If you think about it, Intel's already failed twice basically. Aurora was supposed to be using Xeon Phi, then perhaps an AP line product. Now it's Xe.

The issue is more 10 nm, that is if that's where Xe is being fabbed.
Aurora was never going to use -AP
 
Jan 26, 2004
76
40
91
#36
Yeah, it isn't Genoa based after all, I guess.
Just because its "custom" doesnt mean that it doesnt use the same architecture, could be even same chips.Microsoft uses custom, playstation uses custom.Still, its the same architecture.This chinese console uses custom etc.
 
Apr 27, 2000
12,365
1,320
126
#37
"Intel’s followup Knights Hill products, which never came to market, have borne the blame for the delay of the Aurora supercomputer, which will now feature Intel’s Xe Graphics Architecture. "
Ouch. No way is Intel going to rely on 10nm or 7nm for their dGPUs. They're going to have to hit up an outside fab to get the parts delivered.

Aurora was never going to use -AP
One must wonder who does want to use -AP.
 

moinmoin

Senior member
Jun 1, 2017
849
363
106
#38
AMD is to work together with Cray on the by far fastest and most expensive supercomputer, and somebody claims TSMC essentially wants no part of that? AMD finally has a competitive x86 design, Intel fails with their new node, and TSMC wouldn't prioritize AMD on their HP 7nm node (that by all reports is far from at full capacity) to show the world who's the leading foundry now? Don't make me laugh.

One must wonder who does want to use -AP.
Isn't it essentially a limited quantity product to show they have something, just like Cannon Lake?
 
Apr 27, 2000
12,365
1,320
126
#39
Isn't it essentially a limited quantity product to show they have something, just like Cannon Lake?
Honestly, I don't know how limited in quantity it will be. As with all things Xeon, a significant number of these chips were likely made available to the usual suspects before anyone in the public could get ahold of them. Did anyone actually commit to buy the things? Charlie seemed to think that nobody much wanted them. And Intel won't even sell the chips individually, or even in BGA format. You have to buy an entire chassis. I can't see ODM customers much liking that arrangement. Regardless, I do not think I would want to try to build a supercomputer using Cascade Lake-AP. Maybe Intel should have used contrarevenue to get people to buy them!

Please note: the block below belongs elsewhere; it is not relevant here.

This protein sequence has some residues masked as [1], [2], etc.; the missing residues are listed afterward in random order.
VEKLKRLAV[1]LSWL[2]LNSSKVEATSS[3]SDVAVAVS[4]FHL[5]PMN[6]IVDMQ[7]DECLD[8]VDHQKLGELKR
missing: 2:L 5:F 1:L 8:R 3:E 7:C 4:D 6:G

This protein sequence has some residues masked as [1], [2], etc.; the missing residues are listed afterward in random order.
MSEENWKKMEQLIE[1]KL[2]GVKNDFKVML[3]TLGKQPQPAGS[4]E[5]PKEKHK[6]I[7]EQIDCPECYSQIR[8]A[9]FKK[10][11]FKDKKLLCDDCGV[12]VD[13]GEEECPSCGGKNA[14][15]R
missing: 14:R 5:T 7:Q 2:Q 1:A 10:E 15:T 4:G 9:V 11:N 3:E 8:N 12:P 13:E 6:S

Apr 27, 2000
12,365
1,320
126
#41
Ouch. No way is Intel going to rely on 10nm or 7nm for their dGPUs. They're going to have to hit up an outside fab to get the parts delivered.
I am quoting myself to amend this statement. It looks like Intel intends to use their 7nm process for datacenter Xe in 2021. Which is interesting, and somewhat unexpected. They're going to use Xe as a pipecleaner for 7nm. Reminds me of AMD in 2018/2019 with Vega20.
 

moinmoin

Senior member
Jun 1, 2017
849
363
106
#42
AMD finally has a competitive x86 design, Intel fails with their new node, and TSMC wouldn't prioritize AMD on their HP 7nm node (that by all reports is far from at full capacity) to show the world who's the leading foundry now?
And Intel was even teasing with their "process leadership" again as we were discussing that. Don't know about you lot, but I'm looking forward to Intel and TSMC fighting for their "process leadership" in desktop x86 CPUs.
 

itsmydamnation

Golden Member
Feb 6, 2011
1,840
223
136
#43
Remember there is a chance amd could be 14nm limited not 7nm limited if things are selling like hot cakes, with depressed phone sales it seems TMSC has capacity, the 14nm i/o dies arent small and GF does have limited capacity.